The high frequency of using chavacano lexicons

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The high frequency of using Chavacano lexicons indicates that Chavacano Speakers are having Chabacano structure because of the use of “di” and “de”. Moreover, it is in relation to the conclusion of Olaer (2005) and Cabangon's (2006) theory on the rustic and urban Zamboanga Chabacano uncovered the importation of words from Bisaya, Tagalog and English such as the word “kanila”
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Table 1.2 Frequency Table for Chavacano Speakers’ from East Coast’ Language choice are described in the following variation of lexicon. (Adverb): 1.2.1 Adverbs of place which answer the question WHERE: LEXICON MEAN Frequency (12 participants from different barangays) Percentage (%) 1. Use of Cerca 5 41.7% 2. Use of Apiki 7 58.3% 3. Use of Alli 3 25% 4. Use of Talli 9 75% 5. Use of Alla 3 25% 6. Use ofTalla 9 75% It is shown that in table 1.2.1, there is a high frequency of Chavacano lexicon on language use of adverbs of place which answer the question where which are “apiki” with 58.3%, “talli” with 75%, and “talla” with 75% which indicates that native and non native speakers both use the Chabacano lexicon. 1.2.2 Adverbs of manner which answer the question HOW MANY: LEXICON MEAN Frequency (12 participants from different barangays) Percentage (%) 1. Use of Mas 4 33.3% 2. Use of Mucho 8 66.7% 3. Use of Poko 9 75% 4. Use of jutay 3 25%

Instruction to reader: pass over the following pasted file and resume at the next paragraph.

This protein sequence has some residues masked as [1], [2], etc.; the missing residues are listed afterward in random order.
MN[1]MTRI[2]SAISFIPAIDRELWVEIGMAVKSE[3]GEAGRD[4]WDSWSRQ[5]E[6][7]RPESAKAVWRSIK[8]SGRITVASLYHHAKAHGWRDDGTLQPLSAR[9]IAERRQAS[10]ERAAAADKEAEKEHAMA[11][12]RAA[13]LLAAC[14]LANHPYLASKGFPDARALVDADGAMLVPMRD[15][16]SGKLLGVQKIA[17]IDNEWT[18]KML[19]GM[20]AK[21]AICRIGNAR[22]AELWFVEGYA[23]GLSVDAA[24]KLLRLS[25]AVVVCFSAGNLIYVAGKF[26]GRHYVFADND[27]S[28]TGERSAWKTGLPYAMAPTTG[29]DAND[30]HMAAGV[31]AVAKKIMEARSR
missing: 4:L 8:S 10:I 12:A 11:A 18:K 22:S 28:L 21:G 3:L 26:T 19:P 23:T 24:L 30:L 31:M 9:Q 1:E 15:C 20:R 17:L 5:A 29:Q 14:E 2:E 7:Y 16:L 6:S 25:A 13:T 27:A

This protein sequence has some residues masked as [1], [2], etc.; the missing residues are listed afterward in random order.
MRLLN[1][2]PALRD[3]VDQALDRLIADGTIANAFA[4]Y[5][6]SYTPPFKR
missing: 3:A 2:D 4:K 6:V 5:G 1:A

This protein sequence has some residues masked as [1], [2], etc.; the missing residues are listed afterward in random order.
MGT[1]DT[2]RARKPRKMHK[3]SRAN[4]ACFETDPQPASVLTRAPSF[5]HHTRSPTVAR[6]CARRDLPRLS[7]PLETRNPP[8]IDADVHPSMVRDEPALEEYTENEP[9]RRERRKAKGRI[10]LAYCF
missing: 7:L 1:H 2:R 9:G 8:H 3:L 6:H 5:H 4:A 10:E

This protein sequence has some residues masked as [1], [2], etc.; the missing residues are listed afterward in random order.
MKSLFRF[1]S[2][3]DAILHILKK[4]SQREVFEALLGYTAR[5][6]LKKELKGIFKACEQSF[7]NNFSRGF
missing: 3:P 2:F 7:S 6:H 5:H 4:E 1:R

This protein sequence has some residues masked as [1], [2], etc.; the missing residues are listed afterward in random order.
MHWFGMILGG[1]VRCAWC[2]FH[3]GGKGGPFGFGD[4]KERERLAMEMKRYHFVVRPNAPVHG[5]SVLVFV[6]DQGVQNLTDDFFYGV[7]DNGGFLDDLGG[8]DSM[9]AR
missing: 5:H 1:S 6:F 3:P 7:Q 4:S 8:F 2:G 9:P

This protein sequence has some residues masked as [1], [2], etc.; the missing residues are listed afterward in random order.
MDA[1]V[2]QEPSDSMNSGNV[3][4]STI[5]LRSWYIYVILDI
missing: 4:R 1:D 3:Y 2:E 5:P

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It is shown that in table 1.2.2, there is a high frequency of Chavacano lexicon on language use of adverbs of place which answer the question how many, which are “mucho” with 66.7%, and “poko” with 75% which indicates that native and non native speakers both use the Chabacano lexicon. It is higher than the other varieties of “mas” and “jutay”. “Mucho” can be use in sentence like “mucho comida” means “many foods” and “poko” in sentence like “poko el hente” means “few of the people”. 1.2.3 Adverbs of negation which express DENIAL or DISSENT: LEXICON MEAN Frequency (12 participants from different barangays) Percentage (%) 1. Use of No 4 33.3% 2. Use of Jendeh 8 66.7% 3. Use of Si 9 75% 4. Use of Oo 3 25% It is shown that in table 1.2.3, there is a high frequency of Chavacano lexicon on language use of adverbs of place which expresses denial or dissent, which are “jendeh” with 66.7%, and “si” with 75% which clearly states that Chabacano lexicon are from the Spansih words which are maintained by native and non native Chabacano speakers in Zamboanga City. This is in relation of Camins (1999) which refer to that Chabacano all began from our need to speak with Spanish Colonizers. He further examined that Chabacano in Zamboanga are lexically and phonologically closer to the Spanish language. 1.2.4 Adverbs of doubt which express uncertainty MEAN
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LEXICON Frequency (12 participants from different barangays) Percentage (%) 1. Use of Acaso 7 58.3% 2. Use of Quizas 5 41.7% 3. Use of Cajah 10 83.3% 4. Use of Basih 2 16.7% It is shown that in table 1.2.4, there is a high frequency of Chavacano lexicon on language use of adverbs of place which expresses uncertainty, which are “acaso” with 58.3%, and “cajah” with 83.3% which clearly states that Chabacano lexicon are from the Spansih words which are maintained by native and non native Chabacano speakers in Zamboanga City. This is in relation of
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  • Fall '19
  • Zamboanga City, Chavacano language, Languages of the Philippines

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